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Debt Collection News Roundup – July, 2018

Here at Access Credit Management we pride ourselves on keeping up to date with what’s going on the international debt collection industry.  We aim to bring our readers interesting and relevant news about the sector so once a month we publish a News Roundup.  This should keep you up to speed with all the important happenings in the industry and provide you with a valuable resource that that you can use to stay fully informed of all the latest news.  It would be interesting to know what you, the readers, think of the stories that feature here.  If you have any stories you think we should be covering or if you’d like to comment on this or any of our other articles, please do so on our Facebook page or tweet to us on Twitter.

Our first story contains some worrying news for those who rent their homes here in the UK – according to the Telegraph, half of all renters fall into debt in order to start a new tenancy.  The cost of renting accommodation has risen to a point where a massive 31% of renters have to find money for a new deposit before they’ve managed to pay back their existing one, leading to financial difficulties and stress.  This has led to housing charity Shelter, consumer advocate Which? magazine and even the Residential Landlords Association to call for rent reform.  British rent deposits vary considerably with the average amount necessary being £1,180 (figures for March, 2017) while those wishing to rent in Central London face having to find an average of £3,266!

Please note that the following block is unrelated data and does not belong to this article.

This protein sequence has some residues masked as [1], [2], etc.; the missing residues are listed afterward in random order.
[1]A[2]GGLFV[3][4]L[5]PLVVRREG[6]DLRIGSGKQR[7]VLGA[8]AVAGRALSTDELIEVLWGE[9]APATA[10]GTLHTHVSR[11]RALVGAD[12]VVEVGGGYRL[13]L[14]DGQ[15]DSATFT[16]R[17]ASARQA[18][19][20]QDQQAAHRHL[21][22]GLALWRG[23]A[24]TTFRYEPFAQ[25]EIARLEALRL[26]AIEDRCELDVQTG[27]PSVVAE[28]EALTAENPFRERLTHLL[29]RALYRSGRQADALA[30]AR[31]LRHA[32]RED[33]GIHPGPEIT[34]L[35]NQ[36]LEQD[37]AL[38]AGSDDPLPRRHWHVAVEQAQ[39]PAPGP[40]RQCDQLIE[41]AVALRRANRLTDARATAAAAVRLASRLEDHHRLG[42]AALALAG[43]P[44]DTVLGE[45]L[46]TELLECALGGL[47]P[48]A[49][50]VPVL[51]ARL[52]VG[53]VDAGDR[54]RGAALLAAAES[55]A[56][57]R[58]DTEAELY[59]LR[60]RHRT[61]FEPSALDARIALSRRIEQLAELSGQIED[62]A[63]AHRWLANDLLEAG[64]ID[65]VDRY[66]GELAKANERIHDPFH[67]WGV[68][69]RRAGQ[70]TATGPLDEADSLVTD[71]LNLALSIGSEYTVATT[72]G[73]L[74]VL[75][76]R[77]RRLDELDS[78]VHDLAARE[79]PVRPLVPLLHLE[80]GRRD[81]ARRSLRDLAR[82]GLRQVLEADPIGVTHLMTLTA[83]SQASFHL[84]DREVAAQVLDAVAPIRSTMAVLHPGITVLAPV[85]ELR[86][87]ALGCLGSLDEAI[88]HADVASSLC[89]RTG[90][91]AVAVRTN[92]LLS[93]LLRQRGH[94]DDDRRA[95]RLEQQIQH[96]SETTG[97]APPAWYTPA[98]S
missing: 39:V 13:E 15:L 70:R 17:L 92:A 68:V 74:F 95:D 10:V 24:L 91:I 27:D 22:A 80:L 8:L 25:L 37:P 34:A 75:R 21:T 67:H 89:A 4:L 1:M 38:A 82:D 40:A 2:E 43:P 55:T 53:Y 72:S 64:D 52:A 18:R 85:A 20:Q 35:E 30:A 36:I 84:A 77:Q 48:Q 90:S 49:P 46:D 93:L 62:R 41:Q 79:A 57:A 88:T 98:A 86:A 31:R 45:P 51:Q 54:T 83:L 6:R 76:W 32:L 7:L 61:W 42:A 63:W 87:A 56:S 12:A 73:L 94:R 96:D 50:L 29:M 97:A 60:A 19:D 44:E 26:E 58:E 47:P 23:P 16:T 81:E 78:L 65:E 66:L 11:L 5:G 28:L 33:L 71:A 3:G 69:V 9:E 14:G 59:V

Moving on to some more disturbing news, half of graduates in London regret going to university as they face a shortage of jobs whilst already carrying the burden of debt that financed their studies.   This is not good for students, not good for education and certainly not good for the economy in the UK.  According to Apprenticeships and Skills Minister, Anne Milton, university is not the only option to ensure a good career start – there are other routes to a successful career.

Meanwhile, the Independent reports that the application process for Universal Credit is so complicated that it’s forcing people into debt.  According to Citizens Advice, more than a third of claimants struggle to provide the necessary evidence to support their claim, leading to a quarter of claimants not receiving their first full payment on time.  The charity is now calling on the government to simplify the claims process to make it easier for claimants to provide evidence of health conditions, housing and childcare costs.  Ironically, Universal Credit was introduced in 2013 in an attempt to simplify the welfare system by combining six means-tested benefits and tax credits into a single monthly payment.

Last of all, let’s hear it for the girls!  Government figures show that in areas of high deprivation in the UK, women in the 25 – 34 age group are more at risk of falling into debt.  It’s been suggested that with so many lone parents struggling to balance their budgets whilst working part-time in sectors and roles with lower pay.